Review: “Isla and the Happily Ever After” (AATFK #3) by Stephanie Perkins

The reason I’m writing this post literally minutes after my post on Lola and the Boy Next Door is because I don’t want to delay my thoughts on this adorable book for another 518 days like I did with the last one. Isla and the Happily Ever After is the end of Stephanie Perkins wildly successful YA romance trilogy, and quite possibly my favourite of the lot.

Isla and the Happily Ever After

Isla Martin has been in love with Joshua Wasserstein since she first saw him in ninth grade, but between Isla’s shyness and Josh’s misunderstanding of her relationship with her best friend Kurt, the two never managed to get on the same page. Suddenly it’s senior year, and these bicultural New Yorker/Parisians have started to figure things out, maybe a bit too late.

Isla is portrayed as a hot nerd, an exceptionally bright student with an autistic best friend, a voracious reader of adventure books and a teenager with no clue about what to pursue as a career. In contrast, Josh is supposed to be a tortured artist-cum-bad boy, at least as ‘tortured’ and as ‘bad’ as heroes can be in a Stephanie Perkins novel. He has a tattoo. He skips class by making up Jewish holidays. And the only reason he doesn’t get the highest grades in his class is because he doesn’t care. He is, however, an exceptional graphic artist and some of my favourite (and hottest) scenes from the book involve Josh and his art.

Josh and Isla

When they finally admit their attraction and begin to fall in love, Isla finds herself doing things that are out of character. She is studying less, spending less time with Kurt, and making choices that she’s not sure her parents would approve of. When she opts to sneak away from Paris with Josh for the weekend, she’s scandalized by doing something illicit, yet so delighted to have Josh all to herself. Of course, they get caught, and the consequences are dire.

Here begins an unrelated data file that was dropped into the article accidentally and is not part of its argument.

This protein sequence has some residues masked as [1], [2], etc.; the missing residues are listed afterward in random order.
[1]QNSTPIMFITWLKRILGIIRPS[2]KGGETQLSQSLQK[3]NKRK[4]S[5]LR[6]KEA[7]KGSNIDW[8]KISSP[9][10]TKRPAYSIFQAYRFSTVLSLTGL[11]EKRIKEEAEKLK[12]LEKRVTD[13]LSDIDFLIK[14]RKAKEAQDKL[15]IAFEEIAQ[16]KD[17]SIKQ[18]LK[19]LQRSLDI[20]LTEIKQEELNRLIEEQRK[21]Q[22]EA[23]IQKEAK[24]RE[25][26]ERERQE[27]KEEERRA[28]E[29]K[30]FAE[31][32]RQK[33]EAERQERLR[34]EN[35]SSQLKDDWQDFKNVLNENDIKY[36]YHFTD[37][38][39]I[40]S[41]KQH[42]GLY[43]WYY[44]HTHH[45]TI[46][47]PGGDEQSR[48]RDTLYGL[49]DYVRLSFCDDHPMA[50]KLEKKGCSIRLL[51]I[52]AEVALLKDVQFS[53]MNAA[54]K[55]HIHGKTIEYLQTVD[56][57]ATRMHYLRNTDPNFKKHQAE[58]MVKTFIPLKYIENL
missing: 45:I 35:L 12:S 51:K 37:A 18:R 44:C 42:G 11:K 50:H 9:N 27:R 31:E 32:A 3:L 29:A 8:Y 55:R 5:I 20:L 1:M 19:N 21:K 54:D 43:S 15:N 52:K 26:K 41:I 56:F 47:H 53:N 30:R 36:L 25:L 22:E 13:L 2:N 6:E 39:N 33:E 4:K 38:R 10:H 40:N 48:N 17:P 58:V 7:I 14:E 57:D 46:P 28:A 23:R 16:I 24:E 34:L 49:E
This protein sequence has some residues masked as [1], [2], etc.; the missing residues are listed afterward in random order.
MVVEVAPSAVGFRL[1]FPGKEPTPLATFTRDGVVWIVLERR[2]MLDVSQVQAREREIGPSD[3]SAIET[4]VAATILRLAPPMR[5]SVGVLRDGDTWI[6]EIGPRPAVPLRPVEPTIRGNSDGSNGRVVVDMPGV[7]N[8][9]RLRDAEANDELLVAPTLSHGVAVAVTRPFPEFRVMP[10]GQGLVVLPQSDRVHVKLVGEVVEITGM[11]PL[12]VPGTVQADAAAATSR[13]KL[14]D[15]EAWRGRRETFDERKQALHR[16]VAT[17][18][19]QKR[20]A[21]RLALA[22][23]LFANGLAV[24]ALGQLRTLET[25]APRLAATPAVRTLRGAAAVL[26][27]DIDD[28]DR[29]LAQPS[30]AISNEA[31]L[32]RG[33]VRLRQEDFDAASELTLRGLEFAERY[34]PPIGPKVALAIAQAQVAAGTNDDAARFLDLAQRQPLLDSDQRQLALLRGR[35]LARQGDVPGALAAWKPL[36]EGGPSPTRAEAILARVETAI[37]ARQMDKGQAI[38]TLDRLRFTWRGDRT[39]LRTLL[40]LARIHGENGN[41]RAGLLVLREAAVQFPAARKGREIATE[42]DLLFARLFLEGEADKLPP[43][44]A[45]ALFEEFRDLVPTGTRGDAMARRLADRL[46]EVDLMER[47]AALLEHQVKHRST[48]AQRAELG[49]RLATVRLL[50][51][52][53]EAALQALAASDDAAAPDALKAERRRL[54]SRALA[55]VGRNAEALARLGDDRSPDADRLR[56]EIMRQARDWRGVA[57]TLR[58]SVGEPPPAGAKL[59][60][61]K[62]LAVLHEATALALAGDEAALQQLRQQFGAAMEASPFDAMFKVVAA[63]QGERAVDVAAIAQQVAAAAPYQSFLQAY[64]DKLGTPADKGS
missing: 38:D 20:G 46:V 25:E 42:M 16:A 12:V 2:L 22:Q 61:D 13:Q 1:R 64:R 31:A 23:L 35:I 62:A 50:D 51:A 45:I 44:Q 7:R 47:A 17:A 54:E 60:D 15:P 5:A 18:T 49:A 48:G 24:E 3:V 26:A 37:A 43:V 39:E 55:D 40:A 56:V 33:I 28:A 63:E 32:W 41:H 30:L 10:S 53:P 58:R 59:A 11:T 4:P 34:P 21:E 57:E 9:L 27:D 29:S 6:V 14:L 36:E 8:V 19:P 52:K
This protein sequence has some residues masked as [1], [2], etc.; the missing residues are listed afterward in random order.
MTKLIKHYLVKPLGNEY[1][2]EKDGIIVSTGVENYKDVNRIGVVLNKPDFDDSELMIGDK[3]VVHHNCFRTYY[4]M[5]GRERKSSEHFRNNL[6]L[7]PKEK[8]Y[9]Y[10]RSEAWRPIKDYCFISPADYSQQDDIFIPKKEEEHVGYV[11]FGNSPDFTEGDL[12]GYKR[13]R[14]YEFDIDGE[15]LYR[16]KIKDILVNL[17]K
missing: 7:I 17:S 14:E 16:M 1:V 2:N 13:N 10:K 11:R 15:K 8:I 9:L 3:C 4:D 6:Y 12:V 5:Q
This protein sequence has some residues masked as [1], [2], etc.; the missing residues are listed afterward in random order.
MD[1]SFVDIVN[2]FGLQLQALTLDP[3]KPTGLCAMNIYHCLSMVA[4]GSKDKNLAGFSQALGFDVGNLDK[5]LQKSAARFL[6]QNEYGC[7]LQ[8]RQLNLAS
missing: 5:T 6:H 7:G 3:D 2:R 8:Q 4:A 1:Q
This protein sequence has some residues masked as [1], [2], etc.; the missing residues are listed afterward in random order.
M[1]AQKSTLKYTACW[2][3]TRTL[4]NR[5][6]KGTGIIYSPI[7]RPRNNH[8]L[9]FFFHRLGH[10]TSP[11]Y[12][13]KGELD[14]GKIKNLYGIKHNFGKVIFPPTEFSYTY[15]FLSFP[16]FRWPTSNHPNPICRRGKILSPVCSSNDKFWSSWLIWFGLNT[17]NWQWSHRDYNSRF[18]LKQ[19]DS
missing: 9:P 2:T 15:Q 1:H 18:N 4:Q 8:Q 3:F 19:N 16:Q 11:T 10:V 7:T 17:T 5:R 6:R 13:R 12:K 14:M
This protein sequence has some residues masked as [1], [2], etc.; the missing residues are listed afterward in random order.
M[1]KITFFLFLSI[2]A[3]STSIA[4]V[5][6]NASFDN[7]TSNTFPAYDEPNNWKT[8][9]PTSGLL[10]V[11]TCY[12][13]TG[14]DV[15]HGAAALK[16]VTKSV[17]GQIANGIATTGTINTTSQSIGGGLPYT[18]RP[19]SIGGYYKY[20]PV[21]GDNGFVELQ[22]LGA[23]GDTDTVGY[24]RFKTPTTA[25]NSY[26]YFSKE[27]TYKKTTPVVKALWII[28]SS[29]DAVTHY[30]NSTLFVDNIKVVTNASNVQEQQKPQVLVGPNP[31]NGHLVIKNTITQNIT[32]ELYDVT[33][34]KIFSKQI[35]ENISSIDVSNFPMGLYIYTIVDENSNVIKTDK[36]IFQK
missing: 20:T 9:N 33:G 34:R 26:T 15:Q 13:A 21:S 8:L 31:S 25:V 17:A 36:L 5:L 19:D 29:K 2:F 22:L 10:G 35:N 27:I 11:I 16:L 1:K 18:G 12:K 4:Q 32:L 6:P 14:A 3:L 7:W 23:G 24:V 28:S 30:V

But unlike Anna and Lola, which were all about the chracters overcoming their issues and finding each other, Isla tackles the question of what happens after you do get together. Can you live happily ever after if you think you don’t deserve it? It is the story of two teenagers who fall in love really hard and fast and then have to deal with the repercussions of “meant to be.”

This book is ridiculously sweet. It captures all of the things about teen love that I remember fondly: loving from afar, the intensity of teenage love affairs, the passion of the anger, the drama. Isla is a wonderfully complex character, with smarts and insecurities and charm. Josh is a dreamboat of a boy, full of rebellion and art and moods. They have wonderful chemistry and their relationship doesn’t shoot off like a gun, it’s a charming slow build that captures all of the things I remember with affection about being a teenager.

Two other reasons for Isla being my favourite book was because all the characters from Anna and Lola came together in the end and had a truly heartwarming scene. Possibly my favourite in the whole series. Also, it was really refreshing to see Josh and Isla’s relationship develop outside their boarding school, in Manhattan and Barcelona. Especially Barcelona.

Isla and the Happily Ever After is enjoyable because, like the previous two books, you can understand why they want to be together. It doesn’t simply come out of nowhere, and so I love that Stephanie Perkins has written about three completely different kinds of relationships, each with their own highs and lows. It was the perfect end for an amazingly sweet trilogy.

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